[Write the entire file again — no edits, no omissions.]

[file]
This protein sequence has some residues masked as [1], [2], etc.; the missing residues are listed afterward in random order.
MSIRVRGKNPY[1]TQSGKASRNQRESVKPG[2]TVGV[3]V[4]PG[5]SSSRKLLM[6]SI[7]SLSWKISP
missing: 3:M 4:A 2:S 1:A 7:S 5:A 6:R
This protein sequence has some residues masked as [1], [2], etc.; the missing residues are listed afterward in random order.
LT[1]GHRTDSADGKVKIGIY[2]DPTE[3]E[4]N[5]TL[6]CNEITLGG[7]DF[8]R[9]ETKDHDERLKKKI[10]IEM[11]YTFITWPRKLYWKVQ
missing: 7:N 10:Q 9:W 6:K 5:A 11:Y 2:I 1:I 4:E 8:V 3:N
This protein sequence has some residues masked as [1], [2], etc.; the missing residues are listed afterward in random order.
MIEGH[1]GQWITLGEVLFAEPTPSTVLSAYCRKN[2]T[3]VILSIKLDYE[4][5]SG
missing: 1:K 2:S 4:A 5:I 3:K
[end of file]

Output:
This protein sequence has some residues masked as [1], [2], etc.; the missing residues are listed afterward in random order.
MSIRVRGKNPY[1]TQSGKASRNQRESVKPG[2]TVGV[3]V[4]PG[5]SSSRKLLM[6]SI[7]SLSWKISP
missing: 3:M 4:A 2:S 1:A 7:S 5:A 6:R
This protein sequence has some residues masked as [1], [2], etc.; the missing residues are listed afterward in random order.
LT[1]GHRTDSADGKVKIGIY[2]DPTE[3]E[4]N[5]TL[6]CNEITLGG[7]DF[8]R[9]ETKDHDERLKKKI[10]IEM[11]YTFITWPRKLYWKVQ
missing: 7:N 10:Q 9:W 6:K 5:A 11:Y 2:I 1:I 4:E 8:V 3:N
This protein sequence has some residues masked as [1], [2], etc.; the missing residues are listed afterward in random order.
MIEGH[1]GQWITLGEVLFAEPTPSTVLSAYCRKN[2]T[3]VILSIKLDYE[4][5]SG
missing: 1:K 2:S 4:A 5:I 3:K